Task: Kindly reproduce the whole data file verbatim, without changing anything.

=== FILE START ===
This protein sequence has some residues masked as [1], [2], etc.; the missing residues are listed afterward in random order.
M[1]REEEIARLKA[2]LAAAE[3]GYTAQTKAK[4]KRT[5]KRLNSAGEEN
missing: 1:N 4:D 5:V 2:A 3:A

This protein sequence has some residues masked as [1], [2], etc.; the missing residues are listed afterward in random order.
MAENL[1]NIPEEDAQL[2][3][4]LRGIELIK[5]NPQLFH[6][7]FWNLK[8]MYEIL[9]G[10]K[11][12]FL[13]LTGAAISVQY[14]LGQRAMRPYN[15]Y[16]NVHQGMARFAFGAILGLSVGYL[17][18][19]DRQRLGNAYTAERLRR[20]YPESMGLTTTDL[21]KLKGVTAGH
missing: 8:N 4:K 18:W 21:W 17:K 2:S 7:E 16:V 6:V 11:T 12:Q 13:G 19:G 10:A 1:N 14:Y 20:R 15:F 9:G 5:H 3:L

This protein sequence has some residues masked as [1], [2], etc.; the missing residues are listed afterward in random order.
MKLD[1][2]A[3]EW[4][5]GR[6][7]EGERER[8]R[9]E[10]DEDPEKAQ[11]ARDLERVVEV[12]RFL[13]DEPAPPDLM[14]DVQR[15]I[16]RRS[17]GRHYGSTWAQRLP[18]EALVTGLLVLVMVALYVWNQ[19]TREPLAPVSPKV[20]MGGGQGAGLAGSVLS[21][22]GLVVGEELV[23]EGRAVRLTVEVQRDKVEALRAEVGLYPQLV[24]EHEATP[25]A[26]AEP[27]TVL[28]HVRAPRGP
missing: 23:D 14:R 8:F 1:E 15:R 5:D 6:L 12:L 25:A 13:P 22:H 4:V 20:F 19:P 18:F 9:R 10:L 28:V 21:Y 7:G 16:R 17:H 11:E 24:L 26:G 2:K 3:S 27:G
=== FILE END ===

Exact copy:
This protein sequence has some residues masked as [1], [2], etc.; the missing residues are listed afterward in random order.
M[1]REEEIARLKA[2]LAAAE[3]GYTAQTKAK[4]KRT[5]KRLNSAGEEN
missing: 1:N 4:D 5:V 2:A 3:A

This protein sequence has some residues masked as [1], [2], etc.; the missing residues are listed afterward in random order.
MAENL[1]NIPEEDAQL[2][3][4]LRGIELIK[5]NPQLFH[6][7]FWNLK[8]MYEIL[9]G[10]K[11][12]FL[13]LTGAAISVQY[14]LGQRAMRPYN[15]Y[16]NVHQGMARFAFGAILGLSVGYL[17][18][19]DRQRLGNAYTAERLRR[20]YPESMGLTTTDL[21]KLKGVTAGH
missing: 8:N 4:K 18:W 21:W 17:K 2:S 7:E 16:V 6:V 11:T 12:Q 13:G 19:G 10:A 1:N 14:Y 20:R 15:F 9:G 5:H 3:L

This protein sequence has some residues masked as [1], [2], etc.; the missing residues are listed afterward in random order.
MKLD[1][2]A[3]EW[4][5]GR[6][7]EGERER[8]R[9]E[10]DEDPEKAQ[11]ARDLERVVEV[12]RFL[13]DEPAPPDLM[14]DVQR[15]I[16]RRS[17]GRHYGSTWAQRLP[18]EALVTGLLVLVMVALYVWNQ[19]TREPLAPVSPKV[20]MGGGQGAGLAGSVLS[21][22]GLVVGEELV[23]EGRAVRLTVEVQRDKVEALRAEVGLYPQLV[24]EHEATP[25]A[26]AEP[27]TVL[28]HVRAPRGP
missing: 23:D 14:R 8:F 1:E 15:R 5:D 6:L 12:L 25:A 13:P 22:H 4:V 20:F 19:P 18:F 9:R 10:L 28:V 21:Y 7:G 16:R 17:H 11:E 24:L 26:G 2:K 3:S 27:G